Archive for Quran burning

Senator Russ Feingold Takes on Islamophobia

Posted in Anti-Loons with tags , , , , , on April 22, 2012 by loonwatch
Senator Feingold
Senator Russ Feingold (D-WI). Photo: BarackObama.com

Senator Russ Feingold Takes on Islamophobia

by Nayantara MukherjiThe University of Wisconsin, Inside Islam: Dialogues and Debates

Former Wisconsin Senator Russ Feingold is known for taking on monumental challenges. In 2001 he was the only senator to vote against the Patriot Act. These days, Feingold has turned his attention to another cause—US foreign policy. At a talk in Madison, Wisconsin, about his new book, While America SleepsFeingold argued for increased American engagement with the rest of the world. He said 9/11 highlighted the importance of engaging and understanding the rest of the world, and criticized Democrats and Republicans alike for failing to heed the message.

In making his case, Feingold, a Jewish-American, did not lose sight of domestic issues, pointing out the impact 9/11 had on the lives of Muslim Americans. He likened the situation to Japanese internment during World War II.

In the last couple of years, there have been a number of incidents where people have used the issue of alleged Muslim extremism in this country to justify things like outlawing a mosque in Southern Manhattan, the burning of Qur’ans and most despicably, hearings held by Peter King in Washington specifically focusing on so-called Muslim terrorism, as opposed to the terrorism phenomenon in general.

Feingold bemoaned the fact that the post-9/11 era has made Muslims feel like second-class citizens in their own country.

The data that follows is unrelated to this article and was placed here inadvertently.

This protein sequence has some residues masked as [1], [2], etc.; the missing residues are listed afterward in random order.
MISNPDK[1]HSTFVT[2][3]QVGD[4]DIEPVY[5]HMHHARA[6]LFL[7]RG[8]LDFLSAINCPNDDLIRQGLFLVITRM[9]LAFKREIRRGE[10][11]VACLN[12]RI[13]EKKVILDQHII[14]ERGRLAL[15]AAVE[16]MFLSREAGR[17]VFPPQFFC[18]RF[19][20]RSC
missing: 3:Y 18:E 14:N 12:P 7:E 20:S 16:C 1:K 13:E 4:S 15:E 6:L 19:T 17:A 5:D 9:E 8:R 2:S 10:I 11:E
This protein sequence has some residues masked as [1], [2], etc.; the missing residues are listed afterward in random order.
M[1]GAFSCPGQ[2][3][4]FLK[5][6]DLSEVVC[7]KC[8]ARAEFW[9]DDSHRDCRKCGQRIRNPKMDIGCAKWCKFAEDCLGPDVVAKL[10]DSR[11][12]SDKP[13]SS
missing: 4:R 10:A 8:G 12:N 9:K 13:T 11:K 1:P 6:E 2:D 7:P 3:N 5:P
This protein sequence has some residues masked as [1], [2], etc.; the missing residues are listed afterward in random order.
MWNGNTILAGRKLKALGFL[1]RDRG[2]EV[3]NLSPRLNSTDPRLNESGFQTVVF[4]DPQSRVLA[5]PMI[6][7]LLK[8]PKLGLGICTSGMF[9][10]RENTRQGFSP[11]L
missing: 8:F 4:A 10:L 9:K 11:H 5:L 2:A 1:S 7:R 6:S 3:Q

Their hope is that they can once again someday feel like they’re not strangers in their own country. … Naturally, it must be very frustrating for Muslims to have their religion characterized in a way that is essentially wrong. Islam is not a religion of the kind that’s described by the political opportunists in this country.

Feingold also argued against the characterization of Islamic values as contrary to democratic values. He recounted his experience meeting with the Madison-area Muslim community after 9/11, but long before the Arab Spring.

The thing that really angered them was that we spoke of the virtues of democracy and human rights and women’s rights, and yet we supported despots throughout the Islamic world who did just the opposite. … Even though it’s not specifically about the religious element, it’s a very significant thing in terms of the way American Muslims and Arabs think about our international policy.

Nayantara Mukherji is a journalist, editor, Inside Islam radio producer, and a recent addition to the Inside Islam writing team at the University of Wisconsin.

Angry, Paranoid and Sporting a Fu Manchu: A Triumphant Terry Jones Does Dearborn

Posted in Loon Pastors with tags , , , , , , , , on April 7, 2012 by loonwatch

Terry Jones

Terry Jones is a crackpot “Reverand” who gained infamy by publicly burning the Qur’an.

Last year Jones was denied a permit to protest on Good Friday in front of the Islamic Center of America in Dearborn, Michigan, prompting howls of protest all across the looniverse. Anti-Muslim bigots accused the court of subverting the US Constitution and caving in to Sharia.

Dearborn is home to America’s largest Muslim community, and a model of interfaith tolerance. Jews, Christians, and Muslims responded to Jones’ hateful message by holding their own rally and carrying a banner that read:

“We, as caring neighbors in southeastern Michigan, stand together in condemning the actions of those who spew hate and fear, and who misuse and desecrate holy books of faith.”